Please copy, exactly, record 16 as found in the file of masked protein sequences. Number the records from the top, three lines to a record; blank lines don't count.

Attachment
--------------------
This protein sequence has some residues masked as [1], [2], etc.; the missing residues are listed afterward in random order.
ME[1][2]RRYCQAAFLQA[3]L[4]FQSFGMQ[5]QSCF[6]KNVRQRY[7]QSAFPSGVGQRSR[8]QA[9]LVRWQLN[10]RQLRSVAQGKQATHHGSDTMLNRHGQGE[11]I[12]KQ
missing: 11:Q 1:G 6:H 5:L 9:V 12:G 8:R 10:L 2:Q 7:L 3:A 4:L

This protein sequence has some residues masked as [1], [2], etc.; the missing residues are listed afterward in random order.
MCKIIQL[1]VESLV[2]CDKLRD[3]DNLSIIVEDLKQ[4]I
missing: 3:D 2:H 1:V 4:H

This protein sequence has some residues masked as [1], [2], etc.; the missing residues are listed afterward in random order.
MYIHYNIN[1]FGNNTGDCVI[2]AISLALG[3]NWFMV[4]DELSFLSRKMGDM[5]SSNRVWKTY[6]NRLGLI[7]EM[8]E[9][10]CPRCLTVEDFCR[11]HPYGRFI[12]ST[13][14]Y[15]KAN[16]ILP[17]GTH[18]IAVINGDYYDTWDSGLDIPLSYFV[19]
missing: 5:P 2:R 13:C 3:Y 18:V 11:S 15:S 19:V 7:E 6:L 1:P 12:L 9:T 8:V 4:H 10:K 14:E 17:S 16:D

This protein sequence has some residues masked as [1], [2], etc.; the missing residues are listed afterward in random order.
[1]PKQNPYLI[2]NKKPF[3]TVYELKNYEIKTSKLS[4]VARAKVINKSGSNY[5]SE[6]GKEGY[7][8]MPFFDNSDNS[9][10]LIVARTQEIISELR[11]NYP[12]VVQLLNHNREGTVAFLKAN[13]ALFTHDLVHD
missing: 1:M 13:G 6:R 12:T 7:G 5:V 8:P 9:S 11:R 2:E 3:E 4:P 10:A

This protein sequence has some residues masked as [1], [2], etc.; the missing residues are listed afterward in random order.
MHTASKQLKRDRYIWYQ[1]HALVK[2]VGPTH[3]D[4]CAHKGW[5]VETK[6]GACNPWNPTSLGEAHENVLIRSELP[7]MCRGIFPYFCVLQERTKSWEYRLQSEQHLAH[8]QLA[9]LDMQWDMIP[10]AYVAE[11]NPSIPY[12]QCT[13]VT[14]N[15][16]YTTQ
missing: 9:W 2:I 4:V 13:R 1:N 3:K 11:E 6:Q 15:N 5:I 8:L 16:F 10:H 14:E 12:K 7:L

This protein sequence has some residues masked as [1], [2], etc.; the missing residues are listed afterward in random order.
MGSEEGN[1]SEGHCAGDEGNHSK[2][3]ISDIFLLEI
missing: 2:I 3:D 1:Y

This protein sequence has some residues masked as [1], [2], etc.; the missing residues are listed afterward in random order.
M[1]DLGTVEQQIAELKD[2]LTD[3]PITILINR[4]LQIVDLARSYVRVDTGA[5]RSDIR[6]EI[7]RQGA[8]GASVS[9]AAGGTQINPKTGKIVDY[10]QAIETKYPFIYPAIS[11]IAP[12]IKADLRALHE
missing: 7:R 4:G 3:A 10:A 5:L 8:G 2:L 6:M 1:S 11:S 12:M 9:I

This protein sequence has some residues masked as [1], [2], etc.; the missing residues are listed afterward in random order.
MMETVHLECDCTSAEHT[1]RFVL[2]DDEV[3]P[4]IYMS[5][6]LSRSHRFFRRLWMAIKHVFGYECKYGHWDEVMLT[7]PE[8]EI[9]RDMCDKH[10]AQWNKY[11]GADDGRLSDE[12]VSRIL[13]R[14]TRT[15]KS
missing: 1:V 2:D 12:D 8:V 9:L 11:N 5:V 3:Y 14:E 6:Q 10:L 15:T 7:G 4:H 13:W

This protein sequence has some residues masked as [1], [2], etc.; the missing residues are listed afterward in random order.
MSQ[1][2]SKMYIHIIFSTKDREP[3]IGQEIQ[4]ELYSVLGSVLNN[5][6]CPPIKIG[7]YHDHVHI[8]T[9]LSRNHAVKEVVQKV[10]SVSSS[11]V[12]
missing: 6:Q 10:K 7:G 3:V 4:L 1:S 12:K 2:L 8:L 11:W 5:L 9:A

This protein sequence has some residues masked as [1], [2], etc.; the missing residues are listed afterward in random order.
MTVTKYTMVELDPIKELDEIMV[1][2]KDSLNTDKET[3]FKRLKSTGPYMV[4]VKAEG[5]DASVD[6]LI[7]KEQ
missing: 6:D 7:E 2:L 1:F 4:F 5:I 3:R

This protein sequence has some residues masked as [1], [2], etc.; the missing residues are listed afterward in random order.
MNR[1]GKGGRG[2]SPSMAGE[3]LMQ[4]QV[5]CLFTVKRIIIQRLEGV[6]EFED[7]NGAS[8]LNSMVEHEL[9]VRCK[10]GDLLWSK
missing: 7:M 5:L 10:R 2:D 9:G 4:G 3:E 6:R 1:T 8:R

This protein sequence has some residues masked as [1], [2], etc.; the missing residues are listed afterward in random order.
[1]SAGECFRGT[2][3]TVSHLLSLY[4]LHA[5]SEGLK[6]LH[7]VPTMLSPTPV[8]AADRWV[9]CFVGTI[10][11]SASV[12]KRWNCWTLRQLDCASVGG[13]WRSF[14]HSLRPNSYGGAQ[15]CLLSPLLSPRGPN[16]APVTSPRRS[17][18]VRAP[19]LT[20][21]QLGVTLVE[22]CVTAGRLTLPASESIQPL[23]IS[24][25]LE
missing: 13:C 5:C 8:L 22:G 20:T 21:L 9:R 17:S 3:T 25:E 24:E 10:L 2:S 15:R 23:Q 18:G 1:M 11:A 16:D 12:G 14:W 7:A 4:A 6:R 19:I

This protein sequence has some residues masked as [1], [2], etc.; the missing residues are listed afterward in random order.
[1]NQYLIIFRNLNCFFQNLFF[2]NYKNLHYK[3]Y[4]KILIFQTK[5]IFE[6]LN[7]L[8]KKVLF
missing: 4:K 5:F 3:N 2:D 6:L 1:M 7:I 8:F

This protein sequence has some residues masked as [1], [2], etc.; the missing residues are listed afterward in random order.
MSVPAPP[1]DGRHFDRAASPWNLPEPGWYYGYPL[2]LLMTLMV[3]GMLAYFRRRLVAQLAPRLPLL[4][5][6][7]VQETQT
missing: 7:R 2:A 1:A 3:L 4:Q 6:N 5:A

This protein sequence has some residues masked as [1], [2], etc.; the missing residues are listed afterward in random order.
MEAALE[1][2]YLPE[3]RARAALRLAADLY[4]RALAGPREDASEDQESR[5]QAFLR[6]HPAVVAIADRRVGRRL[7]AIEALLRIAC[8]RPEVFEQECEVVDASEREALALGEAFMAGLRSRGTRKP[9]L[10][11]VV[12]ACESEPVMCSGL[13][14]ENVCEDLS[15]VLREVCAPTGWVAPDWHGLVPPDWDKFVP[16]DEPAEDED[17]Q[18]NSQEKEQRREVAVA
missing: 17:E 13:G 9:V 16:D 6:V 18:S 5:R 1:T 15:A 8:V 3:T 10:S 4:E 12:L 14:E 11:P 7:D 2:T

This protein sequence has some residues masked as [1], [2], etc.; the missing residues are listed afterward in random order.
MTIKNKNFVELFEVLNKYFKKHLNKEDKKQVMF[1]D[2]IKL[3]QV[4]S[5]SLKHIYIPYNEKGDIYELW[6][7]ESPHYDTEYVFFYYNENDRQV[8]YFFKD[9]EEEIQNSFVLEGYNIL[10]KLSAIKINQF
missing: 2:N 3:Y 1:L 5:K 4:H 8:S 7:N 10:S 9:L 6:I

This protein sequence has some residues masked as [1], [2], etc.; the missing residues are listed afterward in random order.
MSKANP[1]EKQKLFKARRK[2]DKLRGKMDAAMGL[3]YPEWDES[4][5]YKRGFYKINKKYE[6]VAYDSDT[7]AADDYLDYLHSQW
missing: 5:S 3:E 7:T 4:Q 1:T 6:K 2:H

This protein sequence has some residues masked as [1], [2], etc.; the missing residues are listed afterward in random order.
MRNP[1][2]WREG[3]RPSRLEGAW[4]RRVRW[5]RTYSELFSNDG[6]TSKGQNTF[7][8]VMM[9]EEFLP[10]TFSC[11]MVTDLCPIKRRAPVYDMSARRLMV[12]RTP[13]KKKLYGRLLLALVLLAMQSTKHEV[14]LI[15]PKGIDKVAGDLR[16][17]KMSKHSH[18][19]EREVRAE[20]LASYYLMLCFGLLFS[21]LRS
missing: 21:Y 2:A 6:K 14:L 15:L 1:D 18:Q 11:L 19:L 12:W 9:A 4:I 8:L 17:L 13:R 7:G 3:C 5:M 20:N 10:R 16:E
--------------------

This protein sequence has some residues masked as [1], [2], etc.; the missing residues are listed afterward in random order.
MTIKNKNFVELFEVLNKYFKKHLNKEDKKQVMF[1]D[2]IKL[3]QV[4]S[5]SLKHIYIPYNEKGDIYELW[6][7]ESPHYDTEYVFFYYNENDRQV[8]YFFKD[9]EEEIQNSFVLEGYNIL[10]KLSAIKINQF
missing: 2:N 3:Y 1:L 5:K 4:H 8:S 7:N 10:S 9:L 6:I